Trial counsel testified that he requested Woods to investigate the robbery. At petitioner's request Woods did interview Edgar Taylor, who was a clerk at the record shop. Woods also talked to Willie Price after petitioner told trial counsel that he had just learned of Price when Price was brought to the jail after the November 24 robbery. There is little evidence that Woods interviewed any other witnesses.


Counsel did not interview Taylor, Price, or any of the prosecution witnesses. Counsel testified that it was his policy not to talk to defense witnesses unless they were to be used. What is more significant, however, is that counsel testified that he did not interview any of the prosecution witnesses. Although this is somewhat equivocally disputed by the state, the record is clear that counsel did not interview Steve Wright, Dorothy Wright, Winston Gates, Benny Simms, John Wilfert, Henry Lawrence, or Mary Brown, all of whom the police listed as eyewitnesses to the November 15 robbery. There is no evidence that Woods interviewed John Wilfert, the tavern owner who had a face-to-face confrontation with the robber who went behind the bar. An investigation of the prosecution witnesses would have disclosed sufficient facts to alert competent counsel to seek out the police report of the November 7 robbery and the other reports pertaining to Price's arrest and lineup.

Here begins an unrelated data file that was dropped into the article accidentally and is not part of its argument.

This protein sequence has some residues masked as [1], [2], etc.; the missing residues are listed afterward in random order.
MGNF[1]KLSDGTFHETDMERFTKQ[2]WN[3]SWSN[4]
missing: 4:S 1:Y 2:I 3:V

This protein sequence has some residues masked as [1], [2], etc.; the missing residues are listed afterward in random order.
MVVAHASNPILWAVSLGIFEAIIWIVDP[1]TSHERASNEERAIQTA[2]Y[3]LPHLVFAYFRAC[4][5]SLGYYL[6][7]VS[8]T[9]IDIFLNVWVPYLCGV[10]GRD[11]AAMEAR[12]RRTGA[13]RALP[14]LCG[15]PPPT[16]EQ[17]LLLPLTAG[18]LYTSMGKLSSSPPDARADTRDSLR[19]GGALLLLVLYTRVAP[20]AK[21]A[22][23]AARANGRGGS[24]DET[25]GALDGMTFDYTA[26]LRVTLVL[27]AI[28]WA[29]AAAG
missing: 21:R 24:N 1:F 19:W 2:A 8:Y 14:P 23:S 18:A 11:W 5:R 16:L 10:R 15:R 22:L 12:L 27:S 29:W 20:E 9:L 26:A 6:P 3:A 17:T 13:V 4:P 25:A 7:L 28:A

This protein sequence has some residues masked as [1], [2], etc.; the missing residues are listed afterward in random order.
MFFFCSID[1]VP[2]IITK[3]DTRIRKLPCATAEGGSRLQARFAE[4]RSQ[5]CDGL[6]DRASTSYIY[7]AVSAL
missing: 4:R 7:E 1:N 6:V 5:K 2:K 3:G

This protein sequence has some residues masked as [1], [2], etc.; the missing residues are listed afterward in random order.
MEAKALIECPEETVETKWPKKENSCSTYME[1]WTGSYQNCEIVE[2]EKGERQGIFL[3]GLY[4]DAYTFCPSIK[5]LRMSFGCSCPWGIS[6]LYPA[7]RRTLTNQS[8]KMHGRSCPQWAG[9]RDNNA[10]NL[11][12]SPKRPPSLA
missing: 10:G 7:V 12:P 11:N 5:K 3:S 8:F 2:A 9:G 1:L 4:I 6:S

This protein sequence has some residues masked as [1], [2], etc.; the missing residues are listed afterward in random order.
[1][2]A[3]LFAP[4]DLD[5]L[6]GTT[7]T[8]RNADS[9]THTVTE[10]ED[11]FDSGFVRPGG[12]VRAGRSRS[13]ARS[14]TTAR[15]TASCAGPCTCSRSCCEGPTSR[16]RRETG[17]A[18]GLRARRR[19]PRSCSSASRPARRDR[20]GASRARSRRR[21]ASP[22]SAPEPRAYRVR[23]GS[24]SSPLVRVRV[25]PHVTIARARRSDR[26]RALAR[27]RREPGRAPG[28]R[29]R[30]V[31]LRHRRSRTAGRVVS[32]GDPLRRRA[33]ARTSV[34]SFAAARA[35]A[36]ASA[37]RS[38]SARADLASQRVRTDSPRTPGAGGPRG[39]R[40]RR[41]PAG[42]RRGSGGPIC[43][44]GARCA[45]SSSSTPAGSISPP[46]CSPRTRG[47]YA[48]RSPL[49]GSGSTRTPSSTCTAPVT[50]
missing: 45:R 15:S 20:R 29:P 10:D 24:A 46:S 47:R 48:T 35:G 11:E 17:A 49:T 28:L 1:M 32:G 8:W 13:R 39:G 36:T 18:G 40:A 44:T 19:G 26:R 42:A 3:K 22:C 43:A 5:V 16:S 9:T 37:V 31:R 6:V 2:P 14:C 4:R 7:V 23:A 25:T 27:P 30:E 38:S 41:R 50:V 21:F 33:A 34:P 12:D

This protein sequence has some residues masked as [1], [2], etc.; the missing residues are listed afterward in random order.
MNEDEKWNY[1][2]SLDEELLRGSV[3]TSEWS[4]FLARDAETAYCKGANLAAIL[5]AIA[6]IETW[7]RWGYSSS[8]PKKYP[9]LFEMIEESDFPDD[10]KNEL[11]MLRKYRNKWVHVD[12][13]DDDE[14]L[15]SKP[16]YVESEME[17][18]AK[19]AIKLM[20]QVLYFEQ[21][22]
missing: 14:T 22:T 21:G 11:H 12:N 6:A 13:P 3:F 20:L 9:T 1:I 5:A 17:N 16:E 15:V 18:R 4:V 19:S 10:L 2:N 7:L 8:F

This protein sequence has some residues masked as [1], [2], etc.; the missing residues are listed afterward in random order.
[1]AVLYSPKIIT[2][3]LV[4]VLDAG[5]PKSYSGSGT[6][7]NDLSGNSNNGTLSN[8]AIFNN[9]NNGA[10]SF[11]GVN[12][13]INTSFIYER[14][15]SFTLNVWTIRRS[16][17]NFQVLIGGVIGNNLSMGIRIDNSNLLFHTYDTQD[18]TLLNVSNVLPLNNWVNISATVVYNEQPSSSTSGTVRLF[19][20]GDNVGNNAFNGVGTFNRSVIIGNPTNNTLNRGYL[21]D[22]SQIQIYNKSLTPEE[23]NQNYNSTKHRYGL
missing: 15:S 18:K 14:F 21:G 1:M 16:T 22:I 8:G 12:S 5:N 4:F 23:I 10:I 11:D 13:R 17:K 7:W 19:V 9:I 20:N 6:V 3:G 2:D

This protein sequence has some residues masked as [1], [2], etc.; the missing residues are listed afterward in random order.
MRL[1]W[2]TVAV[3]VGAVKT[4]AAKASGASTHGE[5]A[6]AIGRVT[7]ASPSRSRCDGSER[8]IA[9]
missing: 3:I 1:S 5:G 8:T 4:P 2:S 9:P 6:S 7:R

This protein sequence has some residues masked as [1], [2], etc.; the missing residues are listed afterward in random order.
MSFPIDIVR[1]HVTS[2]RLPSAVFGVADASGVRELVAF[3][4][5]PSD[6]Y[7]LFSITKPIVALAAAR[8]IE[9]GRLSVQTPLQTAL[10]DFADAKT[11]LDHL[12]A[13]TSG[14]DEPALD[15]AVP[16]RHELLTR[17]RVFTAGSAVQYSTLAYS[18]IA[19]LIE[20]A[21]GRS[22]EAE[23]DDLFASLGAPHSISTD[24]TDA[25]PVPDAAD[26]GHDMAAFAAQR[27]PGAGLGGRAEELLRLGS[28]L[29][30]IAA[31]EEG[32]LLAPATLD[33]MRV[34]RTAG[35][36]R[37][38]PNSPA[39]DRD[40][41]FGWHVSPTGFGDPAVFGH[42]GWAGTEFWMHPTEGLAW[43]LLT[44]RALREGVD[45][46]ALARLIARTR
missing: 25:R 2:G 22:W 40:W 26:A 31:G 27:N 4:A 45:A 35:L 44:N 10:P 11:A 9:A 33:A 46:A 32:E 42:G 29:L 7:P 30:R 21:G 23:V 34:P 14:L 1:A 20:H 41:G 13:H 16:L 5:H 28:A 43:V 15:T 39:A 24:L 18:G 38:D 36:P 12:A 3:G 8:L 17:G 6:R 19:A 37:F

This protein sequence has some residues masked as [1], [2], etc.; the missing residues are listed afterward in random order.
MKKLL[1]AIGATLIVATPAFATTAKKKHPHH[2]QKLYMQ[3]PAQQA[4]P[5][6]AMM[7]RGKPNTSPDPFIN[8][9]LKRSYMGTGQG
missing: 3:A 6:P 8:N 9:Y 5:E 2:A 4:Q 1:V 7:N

For example, an interview of even three of the prosecution witnesses would have been extremely helpful. Both Steve Wright and Gates went with the police immediately after the robbery to locate the "light complected" and "taller" robber in the 3200 block of Lucas where he had been seen on numerous occasions. They saw Eldridge coming down the steps of a house. The police arrested and searched Eldridge, finding a chrome ammunition clip and some bullets in his overcoat pocket. He was taken to the tavern where Steven Wright's wife, Dorothy, identified him. Interviewing these witnesses would have revealed several relevant facts: